Investment Outlook

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October 15, 2019

Investment Outlook

Tom Elliott

Market sentiment: Skittish. Positive news stories are heavily caveated. Can current stock market valuations be sustained as the global economy slows and as corporate earnings deteriorate? Government bond yields continue to hover at near-record-low yields – suggesting to some imminent cyclical recession, while others see it as an acknowledgment of a long term problem of structurally low growth and low/no inflation. Neither interpretation is particularly supportive of risk assets. The VIX index of implied volatility on the S&P 500, also known as the ‘fear index’, stands at the moderately elevated level of 16.3.

The following should be considered an observation, and not investment advice: financial history suggests that investors should remain fully diversified during periods of uncertainty, perhaps accruing cash reserves should a sell-off in risk assets result in buying opportunities. 

Positive news stories, each with a sting in their tale, include:

The Fed. In the U.S, we are seeing a softening from the Fed over its interest rate forecast. Thankfully, last month’s ‘dot chart’ -which showed Fed board members consensus view that the next change in rate will be a hike in 2021- looks less likely by the day. Expectations of another rate cuts this year have grown after the Fed’s Jerome Powell spoke last week of the need to insure against uncertainties over ‘trade, Brexit and other issues’. Note that Brexit is now being considered a potential source of harm to the U.S, and by extension to the global economy.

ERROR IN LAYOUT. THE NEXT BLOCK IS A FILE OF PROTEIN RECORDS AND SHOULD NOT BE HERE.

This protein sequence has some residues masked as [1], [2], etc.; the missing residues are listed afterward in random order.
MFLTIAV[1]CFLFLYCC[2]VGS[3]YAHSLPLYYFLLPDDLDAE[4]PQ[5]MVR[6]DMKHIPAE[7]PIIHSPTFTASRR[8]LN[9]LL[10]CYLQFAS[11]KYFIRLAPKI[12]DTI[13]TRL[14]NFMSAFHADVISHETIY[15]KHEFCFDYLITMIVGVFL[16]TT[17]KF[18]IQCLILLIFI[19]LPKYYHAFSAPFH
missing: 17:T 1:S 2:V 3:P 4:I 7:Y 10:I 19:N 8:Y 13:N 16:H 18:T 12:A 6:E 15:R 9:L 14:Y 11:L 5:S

Trade talks. A limited U.S/ China trade deal may be signed off next month by Presidents Xi and Trump, after a ‘sort of’ deal was agreed by trade negotiators last Friday. China agreed to buy more agricultural goods from traditionally Republican-voting states, it is seeking a ‘skinny’ deal, limited to addressing its trade surplus with the U.S. The U.S is seeking a broader agreement covering technology transfer, state subsidies, and security issues, which China is resisting. China hopes that Trump’s need to secure any deal ahead of the presidential election campaign will force him to accept the skinny deal. Trump and Xi are expected to meet a the Asia Pacific Economic Conference in Santiago, Chile, on 16-17 November where a final agreement may be signed if Trump does, indeed, feel pressured into getting any deal possible.